When you manage commercial or retail real estate, you really do need to know what’s going on with the property every day of the week. Regular inspections and meetings with tenants will be part of that. In larger properties under management, many things can happen daily, challenging your organization and business skills.
The diversity of the tenancy mix can also create extra demands on your time when negotiating leases and managing occupancy issues.
In your managed properties, expect that some things you didn’t expect to happen will occur and others you did plan for will take a different direction. Property management is like that.
Property Management is full of change, and control systems will help you stay ahead of things and opportunities.
Your lease documents across the property, and each tenancy will be the foundation of occupancy control. Get to know the leases, the tenants, and the critical dates in those documents for every property you manage.
Things to Watch with Tenants
Create notes and keep good records as a property manager. Your notes from conversations and meetings will help protect you and the client when matters take a turn for the worse.
All property markets are different, so watch the indicators, your tenancy mix, the rents, the leases, the vacancies, and the maintenance. Factors of change like that will impact your property management processes. Stay ahead of the ‘curve’ as a property manager.
Get Agent Skills Here
Prospecting, listing, negotiating and presenting for sales and leasing
If you are interested in pursuing or improving a career in commercial real estate, you may want to consider checking our courses here to fast-track your skills and strategies in the industry. Commercial real estate courses can help you understand the market, improve prospecting, listing, negotiating, and presenting, and give you the skills required to succeed in this field.
Monitoring Property Issues
The categories of activity that need to be monitored from a property management perspective include the following:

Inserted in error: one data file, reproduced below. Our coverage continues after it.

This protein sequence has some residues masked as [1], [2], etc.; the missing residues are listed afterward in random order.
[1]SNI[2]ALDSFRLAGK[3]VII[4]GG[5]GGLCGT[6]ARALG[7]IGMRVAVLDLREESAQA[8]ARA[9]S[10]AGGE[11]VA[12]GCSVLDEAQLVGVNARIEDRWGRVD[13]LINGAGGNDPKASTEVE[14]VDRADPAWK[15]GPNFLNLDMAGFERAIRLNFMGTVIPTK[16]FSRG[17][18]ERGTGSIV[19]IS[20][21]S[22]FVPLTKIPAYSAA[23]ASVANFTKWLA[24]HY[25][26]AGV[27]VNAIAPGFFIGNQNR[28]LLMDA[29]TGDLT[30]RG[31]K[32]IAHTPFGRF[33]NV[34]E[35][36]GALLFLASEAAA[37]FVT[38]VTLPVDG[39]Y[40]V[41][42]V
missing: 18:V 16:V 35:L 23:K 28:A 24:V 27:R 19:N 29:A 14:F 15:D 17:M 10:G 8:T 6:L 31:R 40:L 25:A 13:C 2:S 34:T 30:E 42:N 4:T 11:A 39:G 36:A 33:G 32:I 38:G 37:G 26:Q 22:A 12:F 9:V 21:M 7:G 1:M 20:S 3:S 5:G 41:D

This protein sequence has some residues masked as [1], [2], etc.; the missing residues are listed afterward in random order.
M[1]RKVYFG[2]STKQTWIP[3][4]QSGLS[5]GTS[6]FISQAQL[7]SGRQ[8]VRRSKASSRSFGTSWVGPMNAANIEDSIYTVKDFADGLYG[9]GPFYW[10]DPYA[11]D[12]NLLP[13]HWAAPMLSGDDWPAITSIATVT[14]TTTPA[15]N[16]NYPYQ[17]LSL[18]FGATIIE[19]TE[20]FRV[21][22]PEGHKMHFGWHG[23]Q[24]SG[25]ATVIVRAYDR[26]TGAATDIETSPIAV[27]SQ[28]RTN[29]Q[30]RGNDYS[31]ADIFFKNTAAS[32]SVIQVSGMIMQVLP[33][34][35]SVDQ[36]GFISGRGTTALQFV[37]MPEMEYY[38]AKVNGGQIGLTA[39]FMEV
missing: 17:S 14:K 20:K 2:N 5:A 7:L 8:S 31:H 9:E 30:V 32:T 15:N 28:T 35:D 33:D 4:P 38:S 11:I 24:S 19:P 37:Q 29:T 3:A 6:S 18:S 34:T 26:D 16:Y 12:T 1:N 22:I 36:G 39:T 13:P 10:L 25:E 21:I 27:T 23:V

The marketing and leasing vacant space to the local business community and potential tenants is ongoing. Have a plan for targeting the best tenants in your location. You can then fill vacancies from time to time as they arise.
Market Rental Focus
The rental optimisation should apply to the existing leases and the tenancy mix. Rents and tenants change through the year.
An excellent way to handle that change is through a property financial and business plan. Know the differences between net and gross rents and how those matters can be handled in leasing your properties.
Maintain good relationships with the tenants and the landlord to ensure the property’s performance remains on target. There are many interests to focus on with the various stakeholders.
Create meetings and follow-up systems to inform you about concerns, changes, and challenges in the tenancy mix and property performance.
Budgets for Income and Expenditure
Budget the income and expenditure activities related to the property each financial year and then track that activity against the actual cash flow.
Everything tends to increase in cost for commercial and retail properties. Your budget is the way to watch what is happening.
Maintenance and Emgergencies
Ensuring that the maintenance of the property complies with the laws and regulations associated with the building codes and the occupancy approvals.
Emergencies and issues happen regularly when you manage property. What is your emergency response? Have plans for controlling major property events and personal injury or death.
Property Design and Function
In the case of retail property, the function of the property should be maintained to match the needs of the asset, the customers, and the tenants.
This is more critical than in office or industrial property. The age and design of a property will also have an impact on your maintenance systems. Keep good records of all your maintenance events.
In the case of retail shopping centers, marketing the property to the local community will encourage extra trade for the tenants. This underpins the rental of the property and its overall success for the landlord.
Everything is linked. You can have a marketing plan in the property business plan. Both documents can be balanced to improve property performance over time.
Bring Things Together
So these things are separately administered and managed daily. The property manager’s job is to oversee and take action on any events within these categories.
Complex Property Challenges
A complex property will have further issues to consider in property management. In the case of very large properties, you will find that further specialised assistance will come from maintenance managers, lease managers, and administrative assistants.
Interestingly, the excellent experience, knowledge, and expertise required of a professional property manager will put them in high demand for complex and modern properties today.
In many cases, commercial and retail property managers have far more experience in the industry than sales and leasing people.
Property managers understand how to optimise the performance of an existing property and then direct it to a new level of activity and success for the landlord. That’s how they can generate plenty of new managements and clients to service.